After we bought our little house in Toronto, I became the sort of homebody that didn’t even want to spend a short weekend away from her little house, the projects we had on the go, and the domesticity of home life. Home was a sanctuary, a place in which I wanted to spend as much time as possible. I resented the obligations that would occasionally take us away to other parts of the province for short amounts of time. For about a year, there was no where else I wanted to be.

Eventually, as we wrapped up our projects and got used to the fact that we actually owned property, our attachment to our little house leveled out and became a little healthier, but I have always preferred home to anywhere else. I tend to dread camping trips, holidays, and visits to distant family in the weeks preceding plans, no matter how much I know I’ll enjoy the trip. Even day-to-day, I relish the time spent at home, and constantly feel like I don’t get enough.

But, even a homebody needs to get away.


We have just returned from two weeks of camping* in Prince Edward County. I spent the two weeks with my feet up, reading to my heart’s content, watching my children entertain themselves in a way they are incapable of at home. We left many of our worries at home – housekeeping, diets, the constant hum of social media. We turned off our phones, shifted our focus, re-centred, and recharged.

Retreat does not go naturally with motherhood. It is the sort of work one cannot easily retreat from, especially when one’s children are present. They still wanted to be with us, wanted to include us in their play, in their friendships, in their every small, volatile emotion. Isabel still had her days. Eden still needed diaper changes and help to sleep. More than one night, I found myself stepping away from the campfire at 8pm, called into the trailer by a squalling baby, and not emerging until morning. My girls still needed me; from them, I could not retreat.

And yet, the time out of our regular routines was invaluable. They found new, wonderful ways to occupy themselves, and I found myself with plenty of time for myself, which made me more willing, more content to be present with them when they needed or wanted me. I zipped through book after book. I pushed Isabel on the swing. I introduced Eden to the beach. I sat around the fire with Mark, chatting late into the night. By the second or third day, it was easy for us to recognize that we need aspects of retreat in our everyday lives.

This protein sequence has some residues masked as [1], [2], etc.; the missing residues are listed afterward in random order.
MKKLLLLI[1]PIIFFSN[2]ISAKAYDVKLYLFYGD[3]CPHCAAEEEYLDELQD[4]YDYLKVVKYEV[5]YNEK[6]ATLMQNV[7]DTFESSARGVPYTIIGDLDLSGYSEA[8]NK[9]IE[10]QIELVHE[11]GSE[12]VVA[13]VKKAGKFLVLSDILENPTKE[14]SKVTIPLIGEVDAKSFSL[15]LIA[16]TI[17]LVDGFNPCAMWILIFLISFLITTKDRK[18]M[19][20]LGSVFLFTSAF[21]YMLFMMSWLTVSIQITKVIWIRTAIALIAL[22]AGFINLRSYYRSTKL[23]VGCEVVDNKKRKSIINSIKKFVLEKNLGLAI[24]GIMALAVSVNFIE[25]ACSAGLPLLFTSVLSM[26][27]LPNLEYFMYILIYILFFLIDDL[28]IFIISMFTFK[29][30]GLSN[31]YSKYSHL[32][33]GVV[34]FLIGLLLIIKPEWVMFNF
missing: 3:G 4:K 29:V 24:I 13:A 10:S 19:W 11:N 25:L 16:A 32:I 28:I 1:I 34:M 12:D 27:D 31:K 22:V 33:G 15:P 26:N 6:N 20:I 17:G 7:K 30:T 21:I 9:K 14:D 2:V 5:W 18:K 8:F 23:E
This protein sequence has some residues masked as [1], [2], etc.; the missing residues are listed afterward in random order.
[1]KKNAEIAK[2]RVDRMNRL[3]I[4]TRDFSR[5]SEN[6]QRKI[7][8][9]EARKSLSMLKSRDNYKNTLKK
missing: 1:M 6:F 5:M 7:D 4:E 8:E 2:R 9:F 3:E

For a part of the week, we wandered the park – it was a private trailer park, at which some friends and family own trailers – debating the possibility of joining the ranks of permanent summer campers. Would we enjoy this, having a place to call our weekend summer home, able to drop the world at a moment’s notice and drive ourselves to our own little space in the country? On one hand, our finances are already tight. On the other, we can easily recognize the ways in which retreat is good for us.

In the end, practicality won out and we shelved the idea for another year. Perhaps next year will be different. But for this year, we instead agreed that, rather than spending some money on creating a retreat away from home, we would do our best to cultivate the elements of retreat in our day-to-day, at least for the remainder of the summer.

What does this mean?

On one hand, for us, it may mean spending a little money to make some changes to our backyard and porch space to make them places in which we want to spend time. We’ve already begun this process to some extent, and I write this from our porch, watching the sky turn pale and dark on a Monday evening. Over the summer, we will work on this space to make it not just useable, but enjoyable, comfortable, beautiful even.

But, retreat is not just about place. It’s also about mindset. It’s that feeling you get when you arrive at your destination, a destination that is not home, where everything is different, and you feel, in some ways, like a new person. It’s as if being in that new place gives you permission to grab hold of the things you want out of life – deep conversation and connection, true leisure. Why else do writers and artists feel the need to escape their lives in order to find creativity? We hope to recreate that feeling, without ever leaving our pretty porch.

For me, this means less social media and more reading, writing, art, and creativity. It means less scrolling through a Facebook feed and more being present and focused. For Mark, it means less TV and more activity – more gardening, more building, more fitness, more reading, more conversation. For both of us, it means staying off the Internet, shedding the sort of distraction that allows the evening to pass in a blur of nothing.

I hope we will be able to hold onto this lesson, this reminder. I hope that we will be able to find retreat at home. If not, if, in a year, we found ourselves back into old habits, perhaps it will be time to invest in that place of retreat.

* I say camping, but only for a lack of a better word. Trailer camping is not really camping, especially when said trailer is hooked up to electrical and water. This is how some people live year-round, and quite comfortably. It’s not camping.

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